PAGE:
May 26
Windsurfing picture

Why Sailability Windsurfing Is Booming

Posted by LimbPowerAdmin on Thursday 26th May 2016

Windsurfing is an increasingly popular pastime for many people with disabilities.

With no need for special adaptations or costly equipment, it’s easier than you think to get out on the water.

Just as many windsurfers have learned to adapt to their disabilities, many windsurfing instructors and clubs throughout Britain have found innovative ways to accommodate everyone into their sessions. This ensures that if someone with a disability wants to windsurf, they will find a way to make it happen.

Over the past few years, the vast majority of barriers to participation have been removed. Whether it be mobility issues, amputees, visually or hearing impaired individuals or people with learning disabilities, all abilities are being catered for at clubs and centres.

Often, many instructors find it just requires a bit of common sense, small adaptations to how sessions are run or small equipment changes, and empathy to connect with a student, no matter what their level of ability.

After losing his legs aged 18, following a period of rehabilitation Craig Wood was inspired to resume his windsurfing, and has since gone on to represent the British Sailing Team.

Craig said: “I got into the sport because my father windsurfed. I was the only kid in school who did it, and I thought that gave me an edge. Not only does no one else do it, it was also really good fun.

“When I was 17 I joined the army becase I like an active lifestyle. I got inured at 18, and two years afterwards when I got walking again, I rang up my dad and said ‘Yeah we’re going windsurfing, let’s do it.’ And he was like, ‘yeah alright’ and that was a really big step in my recovery.”

Liam Cattermole, current World Blind Match Racing World Champion, has Retinitis Pigmentosa and believes taking up windsurfing has given him great freedom to enjoy himself on the water.

“I’ve always grown up around water, and windsurfing is one of the few things I hadn’t done. I thought it looked really good fun, so I gave it ago and have really enjoyed it.

"As long as my instructor is close to me, I don’t have any problems at all. It’s great being in charge of where I’m going and it felt awesome to have a sense of freedom and to go where I wanted to go."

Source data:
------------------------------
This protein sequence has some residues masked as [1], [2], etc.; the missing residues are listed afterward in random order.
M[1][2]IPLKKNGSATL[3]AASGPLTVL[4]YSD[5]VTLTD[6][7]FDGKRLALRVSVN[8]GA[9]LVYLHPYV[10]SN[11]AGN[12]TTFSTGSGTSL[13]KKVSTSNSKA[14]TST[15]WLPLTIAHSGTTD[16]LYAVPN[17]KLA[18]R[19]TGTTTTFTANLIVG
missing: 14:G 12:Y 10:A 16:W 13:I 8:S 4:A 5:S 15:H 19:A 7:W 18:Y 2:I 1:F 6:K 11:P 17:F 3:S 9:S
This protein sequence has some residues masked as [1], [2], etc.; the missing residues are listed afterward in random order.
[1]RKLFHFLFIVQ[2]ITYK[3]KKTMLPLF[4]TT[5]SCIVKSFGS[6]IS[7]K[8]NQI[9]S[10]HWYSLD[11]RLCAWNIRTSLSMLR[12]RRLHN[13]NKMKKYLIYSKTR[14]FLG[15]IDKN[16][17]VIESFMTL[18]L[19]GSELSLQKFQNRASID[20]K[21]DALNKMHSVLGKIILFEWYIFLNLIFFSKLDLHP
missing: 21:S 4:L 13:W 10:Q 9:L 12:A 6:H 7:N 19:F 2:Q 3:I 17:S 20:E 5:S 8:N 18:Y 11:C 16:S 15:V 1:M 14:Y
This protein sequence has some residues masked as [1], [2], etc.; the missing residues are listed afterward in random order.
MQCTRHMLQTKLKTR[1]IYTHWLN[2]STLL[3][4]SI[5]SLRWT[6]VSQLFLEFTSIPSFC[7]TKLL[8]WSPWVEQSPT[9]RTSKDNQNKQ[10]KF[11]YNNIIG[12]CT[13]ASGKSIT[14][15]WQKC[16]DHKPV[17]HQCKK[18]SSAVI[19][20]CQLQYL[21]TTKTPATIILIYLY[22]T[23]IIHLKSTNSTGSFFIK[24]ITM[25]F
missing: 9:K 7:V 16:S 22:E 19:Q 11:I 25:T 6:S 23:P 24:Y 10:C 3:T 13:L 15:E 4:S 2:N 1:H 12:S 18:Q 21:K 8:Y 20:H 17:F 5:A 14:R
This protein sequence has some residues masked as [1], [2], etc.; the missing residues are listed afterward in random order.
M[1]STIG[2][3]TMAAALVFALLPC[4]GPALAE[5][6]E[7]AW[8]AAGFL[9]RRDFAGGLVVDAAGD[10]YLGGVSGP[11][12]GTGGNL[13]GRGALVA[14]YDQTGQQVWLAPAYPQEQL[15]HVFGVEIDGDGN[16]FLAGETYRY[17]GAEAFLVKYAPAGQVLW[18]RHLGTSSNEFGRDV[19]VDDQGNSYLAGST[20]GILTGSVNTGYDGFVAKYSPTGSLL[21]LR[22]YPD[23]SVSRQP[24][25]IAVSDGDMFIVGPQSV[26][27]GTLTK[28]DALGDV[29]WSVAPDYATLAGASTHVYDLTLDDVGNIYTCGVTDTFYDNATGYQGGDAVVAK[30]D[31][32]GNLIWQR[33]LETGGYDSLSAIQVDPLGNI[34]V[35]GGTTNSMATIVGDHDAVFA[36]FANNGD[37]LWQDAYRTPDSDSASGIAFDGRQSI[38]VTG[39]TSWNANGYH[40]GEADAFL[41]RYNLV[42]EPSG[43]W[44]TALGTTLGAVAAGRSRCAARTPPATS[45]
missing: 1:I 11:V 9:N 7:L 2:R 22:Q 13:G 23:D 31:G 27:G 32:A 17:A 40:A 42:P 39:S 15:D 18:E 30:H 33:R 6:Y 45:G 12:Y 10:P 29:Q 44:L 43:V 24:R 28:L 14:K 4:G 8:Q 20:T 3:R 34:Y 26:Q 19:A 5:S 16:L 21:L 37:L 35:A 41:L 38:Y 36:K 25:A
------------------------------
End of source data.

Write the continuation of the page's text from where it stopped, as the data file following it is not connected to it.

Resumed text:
Clubs and training centres can offer disability windsurfing lessons without needing to invest in special gear, with much of the required equipment capable of being adapted from ordinary windsurfing kit.

Exeter Royal Academy for Deaf Education, based just a 10 minute walk up the river from Haven Banks Education Centre and RYA Training Centre, have helped many of their students try windsurfing.

Subsidised by Sportivate, students attend 8-10 two-hour sessions organised by Exeter Deaf Academy Sports Teacher, Geoff Davey. A keen windsurfer, Geoff wanted to encourage his students to have a go at getting on the water and helped make the sessions happen.

Before the sessions began at the centre, the instructor visited the school with the equipment and ran a session in the sports hall, allowing students to become comfortable with various aspects of the sport. The following week the students went to the centre for their first session. All of them got on the water and enjoyed the space and independent learning the sport provided.

By the end of the course some were proficient in sailing a triangle and others were proficient in tacking and gybing, with many working towards the levels of the RYA Windsurfing Scheme.

As a windsurfer, instructor and coach myself, I've been encouraged by the wide support for disability windsurfing within the windsurfing community and am delighted to see so many clubs and centres are disproving the notion that people with disabilities can’t windsurf.

Through Sailability, we can help connect clubs and centres with people looking for a new activity to try, and the response so far has been fantastic.

If your club or centre is interested in providing Sailability windsurfing, contact

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